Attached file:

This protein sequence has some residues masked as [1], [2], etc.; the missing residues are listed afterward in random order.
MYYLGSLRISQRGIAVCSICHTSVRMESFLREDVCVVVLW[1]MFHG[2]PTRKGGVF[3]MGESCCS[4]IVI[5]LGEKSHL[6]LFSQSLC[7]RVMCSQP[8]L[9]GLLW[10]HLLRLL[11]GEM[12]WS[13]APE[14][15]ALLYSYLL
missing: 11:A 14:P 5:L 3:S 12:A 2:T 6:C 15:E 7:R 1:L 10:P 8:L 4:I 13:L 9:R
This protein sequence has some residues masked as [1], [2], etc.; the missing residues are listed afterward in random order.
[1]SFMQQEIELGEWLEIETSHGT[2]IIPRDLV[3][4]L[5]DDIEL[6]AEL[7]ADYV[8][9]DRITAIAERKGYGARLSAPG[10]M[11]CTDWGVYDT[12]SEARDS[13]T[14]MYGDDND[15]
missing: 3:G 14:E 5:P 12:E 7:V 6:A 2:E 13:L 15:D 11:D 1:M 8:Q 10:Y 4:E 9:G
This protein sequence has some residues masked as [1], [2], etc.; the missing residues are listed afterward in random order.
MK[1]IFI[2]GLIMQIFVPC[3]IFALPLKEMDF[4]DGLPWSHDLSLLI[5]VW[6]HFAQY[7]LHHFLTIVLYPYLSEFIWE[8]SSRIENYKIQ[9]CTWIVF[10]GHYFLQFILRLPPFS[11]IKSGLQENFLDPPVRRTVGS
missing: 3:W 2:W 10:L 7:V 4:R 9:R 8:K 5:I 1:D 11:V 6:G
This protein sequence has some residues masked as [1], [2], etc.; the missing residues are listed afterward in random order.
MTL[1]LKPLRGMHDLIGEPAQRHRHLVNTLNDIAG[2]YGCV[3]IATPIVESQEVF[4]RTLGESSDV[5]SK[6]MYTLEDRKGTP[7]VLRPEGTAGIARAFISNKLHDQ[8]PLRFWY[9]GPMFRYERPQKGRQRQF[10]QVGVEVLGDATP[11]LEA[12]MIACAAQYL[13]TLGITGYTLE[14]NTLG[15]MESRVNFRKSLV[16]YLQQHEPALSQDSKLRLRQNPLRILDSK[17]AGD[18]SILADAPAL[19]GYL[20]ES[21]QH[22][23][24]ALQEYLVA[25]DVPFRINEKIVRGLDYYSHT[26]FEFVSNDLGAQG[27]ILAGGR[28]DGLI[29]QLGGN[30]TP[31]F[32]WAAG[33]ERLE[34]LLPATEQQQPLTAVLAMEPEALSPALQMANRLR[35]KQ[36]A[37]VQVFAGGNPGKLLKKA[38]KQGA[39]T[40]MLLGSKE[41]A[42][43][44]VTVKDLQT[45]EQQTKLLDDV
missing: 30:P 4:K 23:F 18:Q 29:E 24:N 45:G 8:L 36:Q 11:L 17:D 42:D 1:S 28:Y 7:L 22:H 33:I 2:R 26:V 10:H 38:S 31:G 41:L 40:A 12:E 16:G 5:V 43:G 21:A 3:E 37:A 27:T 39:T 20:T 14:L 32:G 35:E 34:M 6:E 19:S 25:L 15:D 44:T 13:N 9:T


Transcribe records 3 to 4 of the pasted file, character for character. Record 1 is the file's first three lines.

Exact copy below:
This protein sequence has some residues masked as [1], [2], etc.; the missing residues are listed afterward in random order.
MK[1]IFI[2]GLIMQIFVPC[3]IFALPLKEMDF[4]DGLPWSHDLSLLI[5]VW[6]HFAQY[7]LHHFLTIVLYPYLSEFIWE[8]SSRIENYKIQ[9]CTWIVF[10]GHYFLQFILRLPPFS[11]IKSGLQENFLDPPVRRTVGS
missing: 3:W 2:W 10:L 7:V 4:R 9:R 8:K 5:I 1:D 11:V 6:G
This protein sequence has some residues masked as [1], [2], etc.; the missing residues are listed afterward in random order.
MTL[1]LKPLRGMHDLIGEPAQRHRHLVNTLNDIAG[2]YGCV[3]IATPIVESQEVF[4]RTLGESSDV[5]SK[6]MYTLEDRKGTP[7]VLRPEGTAGIARAFISNKLHDQ[8]PLRFWY[9]GPMFRYERPQKGRQRQF[10]QVGVEVLGDATP[11]LEA[12]MIACAAQYL[13]TLGITGYTLE[14]NTLG[15]MESRVNFRKSLV[16]YLQQHEPALSQDSKLRLRQNPLRILDSK[17]AGD[18]SILADAPAL[19]GYL[20]ES[21]QH[22][23][24]ALQEYLVA[25]DVPFRINEKIVRGLDYYSHT[26]FEFVSNDLGAQG[27]ILAGGR[28]DGLI[29]QLGGN[30]TP[31]F[32]WAAG[33]ERLE[34]LLPATEQQQPLTAVLAMEPEALSPALQMANRLR[35]KQ[36]A[37]VQVFAGGNPGKLLKKA[38]KQGA[39]T[40]MLLGSKE[41]A[42][43][44]VTVKDLQT[45]EQQTKLLDDV
missing: 30:P 4:K 23:F 18:Q 29:E 24:N 45:G 8:L 36:Q 11:L 17:D 42:D 1:S 28:Y 7:L 22:H 33:I 2:R 26:V 10:H 38:S 31:G 41:L 40:A 12:E 16:G 5:V 43:G 21:A 3:E 37:A 27:T 39:T 20:T 14:L 32:G 35:E 34:M 6:E 19:S 25:L 15:D 44:T 13:N 9:T